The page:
Presumption regarding

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  • Generally, the public consider government websites to be satisfactory, and some, such as the Transport for London website, are well regarded. Overall, however, the quality of government websites has improved only slightly since 2002, and a third of sites do not meet the Cabinet Office’s own user accessibility standards. The government has embarked on an ambitious strategy to move most citizen and business facing internet services and related information to two websites, Direct.gov.uk and businesslink.gov.uk, by 2011.

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  • The OFT may choose to disclose information that it obtains during the course of this market review, including as a result of this invitation to comment. It may also publish it in any document it produces at the end of this market review. In deciding whether to do so the OFT will have regard, in accordance with its statutory duties under Part 9 of the Enterprise Act 2002, to the need for excluding, so far as that is practicable, any commercial information relating to a business or any information relating to the private affairs of an individual which, if published,...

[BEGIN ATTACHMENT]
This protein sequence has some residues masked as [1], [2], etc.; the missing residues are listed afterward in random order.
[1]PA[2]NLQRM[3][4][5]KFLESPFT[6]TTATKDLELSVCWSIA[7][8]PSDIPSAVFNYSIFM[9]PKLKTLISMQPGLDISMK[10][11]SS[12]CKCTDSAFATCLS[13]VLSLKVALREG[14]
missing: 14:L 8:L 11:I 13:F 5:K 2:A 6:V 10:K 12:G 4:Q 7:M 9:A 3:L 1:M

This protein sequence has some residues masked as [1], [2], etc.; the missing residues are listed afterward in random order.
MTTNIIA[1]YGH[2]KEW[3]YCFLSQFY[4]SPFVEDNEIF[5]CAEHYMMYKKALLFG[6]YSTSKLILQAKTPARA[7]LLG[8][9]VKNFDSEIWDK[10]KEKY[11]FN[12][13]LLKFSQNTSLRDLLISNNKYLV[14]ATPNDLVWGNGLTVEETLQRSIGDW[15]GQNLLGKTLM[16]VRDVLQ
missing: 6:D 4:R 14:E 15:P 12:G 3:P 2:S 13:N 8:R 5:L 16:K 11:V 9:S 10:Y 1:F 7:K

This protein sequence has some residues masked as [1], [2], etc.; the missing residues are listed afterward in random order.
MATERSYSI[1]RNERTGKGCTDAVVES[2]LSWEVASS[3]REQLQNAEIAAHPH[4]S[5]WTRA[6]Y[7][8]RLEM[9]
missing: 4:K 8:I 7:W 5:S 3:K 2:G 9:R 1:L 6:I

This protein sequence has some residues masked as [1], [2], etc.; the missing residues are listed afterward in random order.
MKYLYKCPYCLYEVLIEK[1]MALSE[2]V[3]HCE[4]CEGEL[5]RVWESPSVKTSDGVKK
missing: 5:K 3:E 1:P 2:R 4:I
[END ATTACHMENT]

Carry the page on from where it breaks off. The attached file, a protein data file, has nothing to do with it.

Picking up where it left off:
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  • This book is an analysis of the relations of state, religion and politics in the south Indian state of Tamil Nadu. It represents research and reflection at various times over the period of a decade, and a growing conviction that religion-state relations need to be studied from a comparative and historical point of view. The central focus is the important position Hindu temples occupy in modern Tamil Nadu politics, and the state's role in regulating and shaping them.

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  • Investment-grade bonds are issued by well-regarded companies and rated as desirable investments.To be considered investment- grade, a bond must be rated BBB or better by Standard & Poor’s, or Baa or better by Moody’s. Corporate bonds with a lower rating or no rating are sometimes called high-yield bonds because of the higher interest rates they must pay to attract investors.They are also sometimes referred to as “junk bonds” because the issuers are believed more likely to default—that is, to fail to make full interest and principal payments as scheduled....

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